The objective was to illustrate the wonder of a First Order lens without taking over our kitchen.
No shop drawings for assembling a lens like this exist. It’s been said the factories that made them in England and France were destroyed during World War II. Our own Wyatt designed a custom skeleton frame using SolidWorks software, and uploaded the specifications to a water jet cutter, producing a rigid structure out of 1/2-inch bronze plate.
The assembly in our shop allowed us to correct mistakes, make sure the glass prisms fit properly, and refine each frame to ensure a good fit-out on station.
We packed each completed panel in wooden crates, brought them to Graves Light aboard Miss Cuddy, and winched them halfway up the lighthouse to the entrance, and hand carried them up the tower for installation.
After assembly, we found that the lens focused sunlight inward and melted our first aid kit. We knew from our neighbor Sally Snowman, keeper of Boston Light, and our visit to the Castle Morro lighthouse in Havana, that the old Fresnel lens lighthouses had interior curtains to block the sun by day. Both the Boston and Havana lighthouses still have operational Fresnel lenses.
So we went to Zimman’s for a bolt of the proper cloth. Our own Keeper Lynn is creating a custom curtain to prevent the sunlight from starting a fire, without the curtain obstructing the navigational lamp.
- Manufacturer: Chance Brothers of England
- Grade: First Order Lens
- Origin: From several lighthouses worldwide, circa 1880-1920
- Weight of a complete sense: 3 tons
- Weight of our lens apparatus: 1 ton
- Height: 9 feet
- Diameter: 6.5 feet
- Light strength: Approximately 350,000 candlepower with kerosene burner
Where’s the original?
The original Graves Light lens, made in Paris by Barbier, Bernard and Turenne, is in the possession of the Smithsonian Institution in Washington, D.C. It isn’t on display, but is probably crated up in a warehouse. The Smithsonian loans out many of its pieces for public display, but federal law forbids the original Graves lens from being exposed to weather, so we couldn’t move it back to the lighthouse even if the Smithsonian would let us (which it won’t.)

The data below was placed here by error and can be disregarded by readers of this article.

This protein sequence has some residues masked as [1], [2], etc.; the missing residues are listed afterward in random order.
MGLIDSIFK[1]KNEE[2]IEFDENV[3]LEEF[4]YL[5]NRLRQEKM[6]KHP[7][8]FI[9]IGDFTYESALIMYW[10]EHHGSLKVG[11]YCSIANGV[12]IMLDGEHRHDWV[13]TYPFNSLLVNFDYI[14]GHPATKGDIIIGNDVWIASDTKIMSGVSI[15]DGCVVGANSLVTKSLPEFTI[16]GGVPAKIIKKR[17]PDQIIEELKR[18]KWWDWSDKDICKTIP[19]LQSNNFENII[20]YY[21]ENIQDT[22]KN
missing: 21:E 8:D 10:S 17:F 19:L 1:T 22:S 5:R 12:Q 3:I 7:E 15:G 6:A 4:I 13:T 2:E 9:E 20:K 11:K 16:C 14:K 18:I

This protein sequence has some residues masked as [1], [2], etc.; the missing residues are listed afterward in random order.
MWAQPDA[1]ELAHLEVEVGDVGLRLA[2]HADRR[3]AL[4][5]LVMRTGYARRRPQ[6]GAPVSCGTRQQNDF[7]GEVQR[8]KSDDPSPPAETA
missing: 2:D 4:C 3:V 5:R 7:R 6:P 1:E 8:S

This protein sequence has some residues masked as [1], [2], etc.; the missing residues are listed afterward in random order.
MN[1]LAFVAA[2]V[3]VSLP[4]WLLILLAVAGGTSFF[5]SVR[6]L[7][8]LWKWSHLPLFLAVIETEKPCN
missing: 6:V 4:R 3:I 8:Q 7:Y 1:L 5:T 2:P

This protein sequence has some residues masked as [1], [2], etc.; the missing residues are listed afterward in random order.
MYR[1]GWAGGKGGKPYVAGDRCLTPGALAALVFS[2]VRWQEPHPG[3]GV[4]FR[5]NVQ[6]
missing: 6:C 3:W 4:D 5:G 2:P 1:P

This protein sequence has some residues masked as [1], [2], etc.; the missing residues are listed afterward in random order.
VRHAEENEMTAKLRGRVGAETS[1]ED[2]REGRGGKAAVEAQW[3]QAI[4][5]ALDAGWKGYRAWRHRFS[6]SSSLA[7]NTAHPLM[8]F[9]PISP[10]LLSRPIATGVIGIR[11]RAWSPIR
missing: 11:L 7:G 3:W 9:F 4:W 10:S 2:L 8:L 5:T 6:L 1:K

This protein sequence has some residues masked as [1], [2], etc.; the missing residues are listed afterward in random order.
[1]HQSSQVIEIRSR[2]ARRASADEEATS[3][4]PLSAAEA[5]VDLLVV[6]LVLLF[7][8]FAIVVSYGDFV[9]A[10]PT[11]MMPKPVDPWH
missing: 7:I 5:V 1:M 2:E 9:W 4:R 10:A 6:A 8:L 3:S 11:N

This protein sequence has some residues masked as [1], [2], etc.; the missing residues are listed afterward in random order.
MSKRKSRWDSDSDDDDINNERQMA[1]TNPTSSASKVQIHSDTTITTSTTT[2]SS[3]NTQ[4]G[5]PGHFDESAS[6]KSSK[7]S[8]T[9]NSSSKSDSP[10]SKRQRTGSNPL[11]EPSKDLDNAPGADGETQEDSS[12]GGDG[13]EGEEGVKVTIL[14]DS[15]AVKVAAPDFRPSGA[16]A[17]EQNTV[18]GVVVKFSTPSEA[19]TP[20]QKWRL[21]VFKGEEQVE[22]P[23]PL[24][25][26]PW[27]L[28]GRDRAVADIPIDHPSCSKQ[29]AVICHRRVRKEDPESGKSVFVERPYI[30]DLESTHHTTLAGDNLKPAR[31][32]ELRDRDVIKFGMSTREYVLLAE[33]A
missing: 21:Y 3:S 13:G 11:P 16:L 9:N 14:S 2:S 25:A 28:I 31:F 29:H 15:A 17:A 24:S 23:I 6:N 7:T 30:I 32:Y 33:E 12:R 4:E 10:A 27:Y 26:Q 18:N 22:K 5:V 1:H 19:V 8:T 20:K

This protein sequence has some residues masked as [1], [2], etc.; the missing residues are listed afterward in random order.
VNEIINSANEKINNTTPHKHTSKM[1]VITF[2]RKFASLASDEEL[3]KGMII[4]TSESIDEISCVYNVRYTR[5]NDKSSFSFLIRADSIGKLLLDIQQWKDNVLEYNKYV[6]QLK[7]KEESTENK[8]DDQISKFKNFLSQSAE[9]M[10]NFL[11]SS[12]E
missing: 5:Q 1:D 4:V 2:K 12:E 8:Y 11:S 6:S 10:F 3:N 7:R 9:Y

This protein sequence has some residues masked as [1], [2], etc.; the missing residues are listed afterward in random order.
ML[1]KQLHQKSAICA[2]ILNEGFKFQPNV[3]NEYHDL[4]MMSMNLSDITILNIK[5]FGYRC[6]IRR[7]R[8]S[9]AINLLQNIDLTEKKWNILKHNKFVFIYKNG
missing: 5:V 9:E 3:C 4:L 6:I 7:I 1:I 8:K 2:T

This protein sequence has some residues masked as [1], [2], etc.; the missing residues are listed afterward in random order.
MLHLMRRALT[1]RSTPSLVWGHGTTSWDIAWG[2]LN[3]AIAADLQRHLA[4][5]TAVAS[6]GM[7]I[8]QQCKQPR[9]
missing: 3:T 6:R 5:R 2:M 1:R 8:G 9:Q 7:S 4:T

The Coast Guard loans out Fresnel lenses under strict conditions, but requires that they be kept in climate-controlled environments, and, for preservation purposes, forbids them to be kept in lantern rooms.
See Theresa Levitt’s biography of optical genius Augustin Fresnel and his remarkable impact on lighthouses and navigation, A Short Bright Flash: Augustin Fresnel and the Birth of the Modern Lighthouse (Norton, 2013).
Can anyone explain Federal law forbidding the use of Fresnel lens in lantern rooms if they are on loan from the Coast Guard while there are Fresnels being used elsewhere as active aids? Grandfathered exceptions to current law perhaps?
I am duly impressed with your obtaining the parts of a first order fresnel lens. What an accomplishment! I am also impressed with the amazing progress you have made with the interior since I was last out at The Graves. Keep up the grant work. I enjoy reading your web site and seeing the photos.
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Congratulations, Dave! Still need to get out there to shoot at night, hopefully sometime in the next couple of months.